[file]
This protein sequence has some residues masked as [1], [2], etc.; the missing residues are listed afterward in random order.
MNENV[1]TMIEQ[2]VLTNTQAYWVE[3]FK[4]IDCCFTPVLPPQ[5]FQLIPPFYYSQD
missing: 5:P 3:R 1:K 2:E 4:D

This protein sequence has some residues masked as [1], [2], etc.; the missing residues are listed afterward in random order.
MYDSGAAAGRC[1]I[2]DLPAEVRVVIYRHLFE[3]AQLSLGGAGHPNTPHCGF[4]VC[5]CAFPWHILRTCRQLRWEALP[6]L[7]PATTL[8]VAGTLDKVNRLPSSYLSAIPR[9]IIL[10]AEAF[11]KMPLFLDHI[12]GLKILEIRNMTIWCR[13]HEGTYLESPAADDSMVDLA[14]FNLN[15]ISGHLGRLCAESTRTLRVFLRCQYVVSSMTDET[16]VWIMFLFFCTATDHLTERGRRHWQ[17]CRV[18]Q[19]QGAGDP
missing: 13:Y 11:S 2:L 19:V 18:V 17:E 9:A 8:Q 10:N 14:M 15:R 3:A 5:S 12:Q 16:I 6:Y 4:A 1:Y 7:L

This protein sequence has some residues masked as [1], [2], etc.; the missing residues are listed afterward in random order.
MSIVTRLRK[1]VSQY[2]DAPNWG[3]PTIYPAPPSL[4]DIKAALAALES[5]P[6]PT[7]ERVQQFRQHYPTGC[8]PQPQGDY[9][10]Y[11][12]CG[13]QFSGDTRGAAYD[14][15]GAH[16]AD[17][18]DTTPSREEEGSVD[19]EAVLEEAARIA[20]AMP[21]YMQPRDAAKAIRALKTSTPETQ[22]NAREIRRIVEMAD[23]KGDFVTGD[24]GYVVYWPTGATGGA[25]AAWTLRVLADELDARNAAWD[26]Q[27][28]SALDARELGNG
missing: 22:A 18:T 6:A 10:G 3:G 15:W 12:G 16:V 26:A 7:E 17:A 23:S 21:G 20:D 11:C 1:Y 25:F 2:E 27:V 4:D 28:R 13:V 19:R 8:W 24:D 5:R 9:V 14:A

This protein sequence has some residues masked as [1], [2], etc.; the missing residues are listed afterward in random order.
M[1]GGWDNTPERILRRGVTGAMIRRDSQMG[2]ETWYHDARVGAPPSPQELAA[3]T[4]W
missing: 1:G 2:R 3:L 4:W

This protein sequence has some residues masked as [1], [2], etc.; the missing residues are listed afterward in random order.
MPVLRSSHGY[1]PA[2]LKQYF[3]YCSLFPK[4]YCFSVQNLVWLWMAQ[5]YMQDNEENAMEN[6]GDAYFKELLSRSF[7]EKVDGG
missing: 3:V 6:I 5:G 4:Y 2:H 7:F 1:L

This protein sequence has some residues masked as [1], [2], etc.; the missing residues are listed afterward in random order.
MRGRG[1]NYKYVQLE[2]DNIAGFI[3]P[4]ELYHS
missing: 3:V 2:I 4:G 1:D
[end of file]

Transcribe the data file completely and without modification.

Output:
This protein sequence has some residues masked as [1], [2], etc.; the missing residues are listed afterward in random order.
MNENV[1]TMIEQ[2]VLTNTQAYWVE[3]FK[4]IDCCFTPVLPPQ[5]FQLIPPFYYSQD
missing: 5:P 3:R 1:K 2:E 4:D

This protein sequence has some residues masked as [1], [2], etc.; the missing residues are listed afterward in random order.
MYDSGAAAGRC[1]I[2]DLPAEVRVVIYRHLFE[3]AQLSLGGAGHPNTPHCGF[4]VC[5]CAFPWHILRTCRQLRWEALP[6]L[7]PATTL[8]VAGTLDKVNRLPSSYLSAIPR[9]IIL[10]AEAF[11]KMPLFLDHI[12]GLKILEIRNMTIWCR[13]HEGTYLESPAADDSMVDLA[14]FNLN[15]ISGHLGRLCAESTRTLRVFLRCQYVVSSMTDET[16]VWIMFLFFCTATDHLTERGRRHWQ[17]CRV[18]Q[19]QGAGDP
missing: 13:Y 11:S 2:L 19:V 18:V 17:E 9:A 8:Q 10:N 14:M 15:R 3:A 5:S 12:Q 16:I 6:Y 4:A 1:Y 7:L

This protein sequence has some residues masked as [1], [2], etc.; the missing residues are listed afterward in random order.
MSIVTRLRK[1]VSQY[2]DAPNWG[3]PTIYPAPPSL[4]DIKAALAALES[5]P[6]PT[7]ERVQQFRQHYPTGC[8]PQPQGDY[9][10]Y[11][12]CG[13]QFSGDTRGAAYD[14][15]GAH[16]AD[17][18]DTTPSREEEGSVD[19]EAVLEEAARIA[20]AMP[21]YMQPRDAAKAIRALKTSTPETQ[22]NAREIRRIVEMAD[23]KGDFVTGD[24]GYVVYWPTGATGGA[25]AAWTLRVLADELDARNAAWD[26]Q[27][28]SALDARELGNG
missing: 22:A 18:T 6:A 10:G 3:G 15:W 12:G 16:V 26:A 7:E 17:A 23:S 21:G 20:D 11:C 1:Y 25:F 2:E 27:V 4:D 28:R 13:V 19:R 8:W 24:D 5:R 9:V 14:A

This protein sequence has some residues masked as [1], [2], etc.; the missing residues are listed afterward in random order.
M[1]GGWDNTPERILRRGVTGAMIRRDSQMG[2]ETWYHDARVGAPPSPQELAA[3]T[4]W
missing: 1:G 2:R 3:L 4:W

This protein sequence has some residues masked as [1], [2], etc.; the missing residues are listed afterward in random order.
MPVLRSSHGY[1]PA[2]LKQYF[3]YCSLFPK[4]YCFSVQNLVWLWMAQ[5]YMQDNEENAMEN[6]GDAYFKELLSRSF[7]EKVDGG
missing: 3:V 6:I 5:G 4:Y 2:H 7:F 1:L

This protein sequence has some residues masked as [1], [2], etc.; the missing residues are listed afterward in random order.
MRGRG[1]NYKYVQLE[2]DNIAGFI[3]P[4]ELYHS
missing: 3:V 2:I 4:G 1:D